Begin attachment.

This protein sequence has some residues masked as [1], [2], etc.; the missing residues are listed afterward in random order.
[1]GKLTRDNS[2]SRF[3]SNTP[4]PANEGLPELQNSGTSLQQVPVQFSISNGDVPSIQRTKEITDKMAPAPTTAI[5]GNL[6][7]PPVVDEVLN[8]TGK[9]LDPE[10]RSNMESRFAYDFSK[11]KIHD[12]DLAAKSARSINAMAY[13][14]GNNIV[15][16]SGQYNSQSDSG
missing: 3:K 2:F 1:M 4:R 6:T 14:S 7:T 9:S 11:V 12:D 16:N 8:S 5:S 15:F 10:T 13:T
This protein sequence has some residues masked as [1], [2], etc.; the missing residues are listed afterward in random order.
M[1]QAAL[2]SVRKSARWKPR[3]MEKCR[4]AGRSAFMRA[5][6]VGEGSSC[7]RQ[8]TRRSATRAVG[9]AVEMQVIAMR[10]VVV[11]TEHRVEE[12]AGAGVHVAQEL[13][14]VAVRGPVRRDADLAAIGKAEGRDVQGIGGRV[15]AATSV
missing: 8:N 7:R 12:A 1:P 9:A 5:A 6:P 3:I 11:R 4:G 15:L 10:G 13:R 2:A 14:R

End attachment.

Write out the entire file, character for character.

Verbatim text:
This protein sequence has some residues masked as [1], [2], etc.; the missing residues are listed afterward in random order.
[1]GKLTRDNS[2]SRF[3]SNTP[4]PANEGLPELQNSGTSLQQVPVQFSISNGDVPSIQRTKEITDKMAPAPTTAI[5]GNL[6][7]PPVVDEVLN[8]TGK[9]LDPE[10]RSNMESRFAYDFSK[11]KIHD[12]DLAAKSARSINAMAY[13][14]GNNIV[15][16]SGQYNSQSDSG
missing: 3:K 2:F 1:M 4:R 6:T 14:S 7:T 9:S 11:V 12:D 16:N 8:S 5:S 15:F 10:T 13:T
This protein sequence has some residues masked as [1], [2], etc.; the missing residues are listed afterward in random order.
M[1]QAAL[2]SVRKSARWKPR[3]MEKCR[4]AGRSAFMRA[5][6]VGEGSSC[7]RQ[8]TRRSATRAVG[9]AVEMQVIAMR[10]VVV[11]TEHRVEE[12]AGAGVHVAQEL[13][14]VAVRGPVRRDADLAAIGKAEGRDVQGIGGRV[15]AATSV
missing: 8:N 7:R 12:A 1:P 9:A 5:A 6:P 3:I 11:R 4:G 15:L 10:G 13:R 2:A 14:R